The study also uncovered some interesting insights into how Tofu lovers can get their reluctant friends and family members to try new foods like Tofu. The non-users in the group tended to have a number of misconceptions about Tofu. While women in the study who already cooked Tofu were twice as likely to think of it as a great source of protein and an easy-to-cook food, the non-users thought Tofu was difficult to cook, needed special extra ingredients and was expensive; in fact, many estimated prices being as much as one dollar per pound higher than beef, when asked to estimate the cost of a 1 pound block of Tofu.

tofu, house foods, brian wansink, adam brumberg, mitsuru shimizu However, the most interesting finding was what techniques were effective in getting the non-users to consider adding Tofu to their shopping carts. Telling them all of the positive health and diet related aspects of Tofu, such as being high in protein and calcium or that it has no cholesterol, only resulted in a 12% increase in the likelihood of purchase. But correcting their misconceptions by telling them the actual price, showing them a simple recipe they could make in 10 minutes and having them read the phrase “Cooks Like Chicken” made the non-users almost 50% more likely to say they’d be willing to try cooking with Tofu at home!

The study also showed that the three most popular uses of Tofu were Tofu Scramble, Stir Fry, and cutting it up and putting it on salads. Although Tofu is sold in different firmness levels, the study’s sponsor, House Foods America, indicated that the firm and extra firm Tofu are the most popular among new Tofu converts.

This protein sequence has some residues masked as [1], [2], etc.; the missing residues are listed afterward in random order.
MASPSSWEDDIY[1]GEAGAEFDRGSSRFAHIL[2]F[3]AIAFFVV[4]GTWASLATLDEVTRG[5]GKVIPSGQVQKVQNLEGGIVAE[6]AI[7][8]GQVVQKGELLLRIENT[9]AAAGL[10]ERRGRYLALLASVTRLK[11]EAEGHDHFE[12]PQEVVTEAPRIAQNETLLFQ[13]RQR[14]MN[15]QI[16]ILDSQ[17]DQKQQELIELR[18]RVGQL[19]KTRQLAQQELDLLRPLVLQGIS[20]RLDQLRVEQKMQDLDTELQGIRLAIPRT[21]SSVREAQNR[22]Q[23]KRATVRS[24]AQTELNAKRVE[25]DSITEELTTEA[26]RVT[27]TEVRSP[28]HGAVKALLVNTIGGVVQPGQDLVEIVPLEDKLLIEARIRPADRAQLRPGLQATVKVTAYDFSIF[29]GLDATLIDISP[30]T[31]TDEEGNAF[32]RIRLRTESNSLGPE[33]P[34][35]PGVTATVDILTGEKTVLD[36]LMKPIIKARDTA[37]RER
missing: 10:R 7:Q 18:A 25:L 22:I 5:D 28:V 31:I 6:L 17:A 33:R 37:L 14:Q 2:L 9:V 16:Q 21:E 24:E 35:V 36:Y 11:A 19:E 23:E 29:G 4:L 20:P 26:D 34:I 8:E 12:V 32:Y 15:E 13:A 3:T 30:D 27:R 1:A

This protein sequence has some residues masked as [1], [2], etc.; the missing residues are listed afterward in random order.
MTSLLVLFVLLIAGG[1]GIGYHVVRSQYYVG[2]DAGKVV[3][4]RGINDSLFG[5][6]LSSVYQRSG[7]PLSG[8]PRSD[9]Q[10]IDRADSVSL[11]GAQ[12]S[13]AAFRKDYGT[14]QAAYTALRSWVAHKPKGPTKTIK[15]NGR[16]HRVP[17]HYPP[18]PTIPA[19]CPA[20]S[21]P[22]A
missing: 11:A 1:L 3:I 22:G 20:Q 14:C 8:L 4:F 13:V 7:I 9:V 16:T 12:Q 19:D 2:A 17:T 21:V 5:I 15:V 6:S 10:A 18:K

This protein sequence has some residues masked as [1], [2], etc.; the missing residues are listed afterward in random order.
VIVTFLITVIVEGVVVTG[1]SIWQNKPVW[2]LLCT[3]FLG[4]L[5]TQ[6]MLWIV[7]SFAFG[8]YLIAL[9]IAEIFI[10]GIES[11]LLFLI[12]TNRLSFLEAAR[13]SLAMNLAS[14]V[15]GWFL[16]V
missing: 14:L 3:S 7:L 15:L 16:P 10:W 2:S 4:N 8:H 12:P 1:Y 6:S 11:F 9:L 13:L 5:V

What’s the key take away of this study? Dr. Brian Wansink says, “If you’re trying to convince a friend or family member to join you in becoming a Tofu lover, don’t belabor its health benefits; instead focus on it being quick and filling and cooking like chicken. In no time they’ll be making Tofu Scramble, Stir Fry and all the other dishes the Tofu lovers in the study listed as big parts of their diets.”

Source: Cornell University Food and Brand Lab

Salad With Nutty-flavour Camarque Red Rice


175 g Camargue red rice
75 g dried blueberries or currant
410 g canned kidney beans in water, drained
1 tbsp poppy seeds
1 tbsp sesame seeds


1 tbsp wholegrain mustard
1 tbsp sherry vinegar
2 tbsp olive oil
2 tbsp iced water
freshly ground black pepper


  1. Whisk all dressing ingredients together in a bowl.
  2. Cook rice according to package instruction or until tender, about 25 to 35 minutes. Remove and drain well.
  3. Mix rice with blueberries and dressing. Leave to cool and then add the rest of the ingredients. Mix to combine and serve right away.

Makes 6 servings.

Source: GL Diet Made Simple


Camargue red rice is a variety of rice cultivated in the wetlands of the Camargue region of southern France. It is a short-grained and unmilled variety of rice and is therefore quite sticky. It is a brownish-red colour. It has an intense somewhat nutty taste and a naturally chewy texture.

A close substitute for Carmargue rice is long grain brown rice.